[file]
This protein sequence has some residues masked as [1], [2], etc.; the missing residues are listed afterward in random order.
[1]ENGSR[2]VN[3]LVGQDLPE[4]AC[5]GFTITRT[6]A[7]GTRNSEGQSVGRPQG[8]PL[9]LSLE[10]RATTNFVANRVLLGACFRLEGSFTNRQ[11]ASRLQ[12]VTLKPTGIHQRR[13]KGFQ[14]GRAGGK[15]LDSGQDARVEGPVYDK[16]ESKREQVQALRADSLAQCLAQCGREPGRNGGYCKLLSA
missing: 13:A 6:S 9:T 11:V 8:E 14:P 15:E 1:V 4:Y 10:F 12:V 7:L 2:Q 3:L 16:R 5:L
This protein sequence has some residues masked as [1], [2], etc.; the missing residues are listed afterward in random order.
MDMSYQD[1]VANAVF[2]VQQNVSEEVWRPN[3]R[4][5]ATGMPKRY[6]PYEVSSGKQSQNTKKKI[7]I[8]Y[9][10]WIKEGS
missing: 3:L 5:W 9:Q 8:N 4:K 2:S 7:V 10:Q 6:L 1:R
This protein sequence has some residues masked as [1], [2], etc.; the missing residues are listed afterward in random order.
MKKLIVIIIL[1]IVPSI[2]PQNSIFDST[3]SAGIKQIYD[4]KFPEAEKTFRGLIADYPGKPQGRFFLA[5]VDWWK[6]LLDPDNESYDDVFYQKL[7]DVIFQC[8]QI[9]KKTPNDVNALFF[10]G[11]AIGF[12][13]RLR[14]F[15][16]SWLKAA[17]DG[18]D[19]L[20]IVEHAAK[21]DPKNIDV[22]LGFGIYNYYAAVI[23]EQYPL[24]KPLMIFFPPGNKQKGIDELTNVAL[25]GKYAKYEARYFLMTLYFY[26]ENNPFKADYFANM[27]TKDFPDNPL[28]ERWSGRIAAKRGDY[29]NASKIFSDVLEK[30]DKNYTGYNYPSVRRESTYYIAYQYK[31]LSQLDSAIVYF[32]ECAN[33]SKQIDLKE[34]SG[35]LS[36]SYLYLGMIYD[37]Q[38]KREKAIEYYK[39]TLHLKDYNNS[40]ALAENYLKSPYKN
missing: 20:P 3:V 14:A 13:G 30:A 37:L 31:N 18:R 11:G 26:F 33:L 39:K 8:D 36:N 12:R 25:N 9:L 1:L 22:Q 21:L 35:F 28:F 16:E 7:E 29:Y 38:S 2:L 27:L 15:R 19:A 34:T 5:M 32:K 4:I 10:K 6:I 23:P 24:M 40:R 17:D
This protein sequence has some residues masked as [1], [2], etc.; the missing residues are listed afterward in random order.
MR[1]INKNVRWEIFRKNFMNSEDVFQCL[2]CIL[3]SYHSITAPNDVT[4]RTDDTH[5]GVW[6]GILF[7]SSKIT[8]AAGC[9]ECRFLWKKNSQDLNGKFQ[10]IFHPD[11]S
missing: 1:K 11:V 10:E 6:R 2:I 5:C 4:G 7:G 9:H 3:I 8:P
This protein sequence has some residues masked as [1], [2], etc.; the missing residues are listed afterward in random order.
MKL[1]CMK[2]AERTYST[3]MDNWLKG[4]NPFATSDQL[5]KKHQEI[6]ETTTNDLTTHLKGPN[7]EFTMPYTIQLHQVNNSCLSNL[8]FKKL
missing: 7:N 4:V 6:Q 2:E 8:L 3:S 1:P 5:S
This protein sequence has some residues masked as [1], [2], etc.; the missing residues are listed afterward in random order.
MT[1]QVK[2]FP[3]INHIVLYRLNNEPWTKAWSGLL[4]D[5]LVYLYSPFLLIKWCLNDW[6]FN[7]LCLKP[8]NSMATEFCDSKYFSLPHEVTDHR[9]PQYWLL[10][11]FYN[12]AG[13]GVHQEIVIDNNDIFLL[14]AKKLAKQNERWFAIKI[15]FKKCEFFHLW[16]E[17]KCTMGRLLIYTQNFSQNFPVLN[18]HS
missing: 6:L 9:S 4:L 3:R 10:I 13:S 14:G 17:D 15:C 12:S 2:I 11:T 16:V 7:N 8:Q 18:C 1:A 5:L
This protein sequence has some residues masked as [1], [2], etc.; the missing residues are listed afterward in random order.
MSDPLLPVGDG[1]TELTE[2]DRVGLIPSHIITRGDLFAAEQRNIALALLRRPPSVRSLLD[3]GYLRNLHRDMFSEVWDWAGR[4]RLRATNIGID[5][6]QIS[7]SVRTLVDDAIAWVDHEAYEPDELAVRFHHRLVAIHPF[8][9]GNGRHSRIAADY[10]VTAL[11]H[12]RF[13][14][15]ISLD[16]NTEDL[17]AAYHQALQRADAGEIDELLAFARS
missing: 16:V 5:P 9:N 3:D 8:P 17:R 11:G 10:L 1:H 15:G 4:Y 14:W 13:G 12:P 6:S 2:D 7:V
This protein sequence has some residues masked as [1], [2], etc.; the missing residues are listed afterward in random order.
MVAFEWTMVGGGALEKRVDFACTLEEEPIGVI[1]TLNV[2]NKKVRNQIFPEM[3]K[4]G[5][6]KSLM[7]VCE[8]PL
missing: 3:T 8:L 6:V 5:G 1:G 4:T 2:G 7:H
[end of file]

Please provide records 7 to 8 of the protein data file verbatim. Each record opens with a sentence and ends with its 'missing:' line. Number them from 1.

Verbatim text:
This protein sequence has some residues masked as [1], [2], etc.; the missing residues are listed afterward in random order.
MSDPLLPVGDG[1]TELTE[2]DRVGLIPSHIITRGDLFAAEQRNIALALLRRPPSVRSLLD[3]GYLRNLHRDMFSEVWDWAGR[4]RLRATNIGID[5][6]QIS[7]SVRTLVDDAIAWVDHEAYEPDELAVRFHHRLVAIHPF[8][9]GNGRHSRIAADY[10]VTAL[11]H[12]RF[13][14][15]ISLD[16]NTEDL[17]AAYHQALQRADAGEIDELLAFARS
missing: 16:V 5:P 9:N 3:D 8:P 17:R 11:G 10:L 1:H 15:G 4:Y 14:W 13:G 12:P 6:S 2:D 7:V
This protein sequence has some residues masked as [1], [2], etc.; the missing residues are listed afterward in random order.
MVAFEWTMVGGGALEKRVDFACTLEEEPIGVI[1]TLNV[2]NKKVRNQIFPEM[3]K[4]G[5][6]KSLM[7]VCE[8]PL
missing: 3:T 8:L 6:V 5:G 1:G 4:T 2:G 7:H